Ben: He recalled when he met his good friend Joe Kuala. I was living on Sand Island and had been playing semi-pro football. I got hurt on the job and couldn’t play anymore. So I and my cousin would go body surf and borrow a board and learn to surf. During this time I was working for a lumber company and was their driver. I would take a truckload of lumber to a termite treatment plant on Sand Island that would coat the lumber. The process would take a few hours, so not a person to waste time. I would leave my board at Sand Island and would surf for those few hours that I had to wait. That board was my first, a Mexican-made board called Ten Toes that I bought at Wig Wam Department Store. So I was surfing every day during work. I would see Joe surfing Sand Island too and after a while, we got to know each other. Joe was working at Inter-Island Surfboards and invited me up to the shop. The board I was riding didn’t have the right stuff. So Joe made me a custom board. After getting used to it, I would enter local contests and became one of the top surfers in my age group.
How I got into shaping was through Joe, there was a Wardy shop that was going out of business and Joe bought some blanks for real cheap. He tells me to shape a board with one of those blanks. So I was still working for the lumber company at the time and I called in sick. I would go down to Inter-Island around 7 in the morning, this was back in 1965. I started shaping the board with the help of Joe and by 7 that night I finished it. "Wow, that’s how I got started in shaping". In 1968 I won most of the contests that I was in and got on the Hawaiian Surf Team that went to the World Surf Contest in Puerto Rico. Having come full circle in our discussion, I thanked Ben for his time, and the next time I saw him, I order one of his custom shapes.
Hawaii surf activist John Kelly Jr. 1919-2007
By Catherine E. Toth
Advertiser Windward O'ahu Writer
In the days before he died Wednesday, there was much that John M. Kelly Jr. couldn't remember about his storied life: That he invented the hydroplane surfboard and was one of the first surfers to ride the waves at Makaha; That he was a decorated sailor and Juilliard School graduate who wrote books, conducted symphonies and spoke out against nuclear weapons; That he founded a grass-roots environmental group responsible for saving 140 surf sites on O'ahu.
But there was one thing that Kelly, who had Alzheimer's for nearly two decades, could never forget: his love of the ocean. Even just a few months ago, Kelly, lanky and nimble, would swim back and forth in the saltwater pool near his home at Black Point. It was this passion — for the ocean, for human rights, for environmental causes — that people will remember. Kelly passed away quietly and peacefully, his family said, in his bed on Wednesday afternoon, his 64th wedding anniversary. He was 88.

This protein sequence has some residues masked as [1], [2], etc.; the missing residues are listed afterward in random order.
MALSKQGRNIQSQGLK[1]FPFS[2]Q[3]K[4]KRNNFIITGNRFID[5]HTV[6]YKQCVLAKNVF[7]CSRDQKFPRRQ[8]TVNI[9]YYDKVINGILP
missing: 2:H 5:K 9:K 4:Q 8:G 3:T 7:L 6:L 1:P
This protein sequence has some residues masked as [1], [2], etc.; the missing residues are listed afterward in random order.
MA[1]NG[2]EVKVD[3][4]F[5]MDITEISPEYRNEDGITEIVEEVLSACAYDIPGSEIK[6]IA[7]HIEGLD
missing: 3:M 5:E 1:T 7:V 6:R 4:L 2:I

"He was probably the greatest humanitarian I've ever met in my life, and I've looked around," said longtime friend and fellow surfer George Downing, 77. "You couldn't buy John, you know what I mean? And people tried. You just couldn't budge him."
SAVE OUR SURF
Kelly was widely known for two things: surfing and saving surf breaks.
His ocean-based environmental group Save Our Surf, founded in 1961, fought to prevent offshore development around the Islands that would have destroyed reefs, surf sites and other ocean resources. "I can't imagine what this place (Hawai'i) would be without him," Downing said.
At its peak, the group — which consisted of dozens of surfers, ocean-users and environmentalists — staged protests, organized beach cleanups and spread the word using posters and leaflets about development projects that would impact the environment.
These activists helped thwart the state's plans for a proposed reef runway from Wai'alae to Hawai'i Kai, a beach-widening project in Waikiki and evictions of families on Mokauea Island, which later became a historic site.
"He was a pain in the neck sometimes, but I had to admire the guy because he was a leader in protecting and preserving the greatest natural resource we have here," said Bill Paty, 86, chairman of the state Department of Land and Natural Resources from 1987 to 1992 and longtime surfer. "He was willing to go to the mat with anybody. ... I tip my hat to him. He kept us on the right track."
Kelly was born on March 3, 1919, in San Francisco, the only child of artist parents.
His father, John Melville Kelly, earned acclaim for his etchings of Islanders and for his designs on the menu covers of the Royal Hawaiian Hotel. His mother, Katherine Harland, was a noted sculptor.
The family moved to Honolulu in 1926, then built a shingled cottage at Black Point that overlooked the ocean a few years later. Kelly was 9 years old when he got his first surfboard, a 7-foot redwood plank shaped by David Kahanamoku, Duke's brother. Nine years later, in 1937, Kelly had the idea to streamline the tail section of the board he was riding to have more control in bigger waves. He and friend Wally Froiseth took an axe to the rear end of another friend's wide-tailed plank, narrowing the tail section and carving the planing surface into a rounded hull.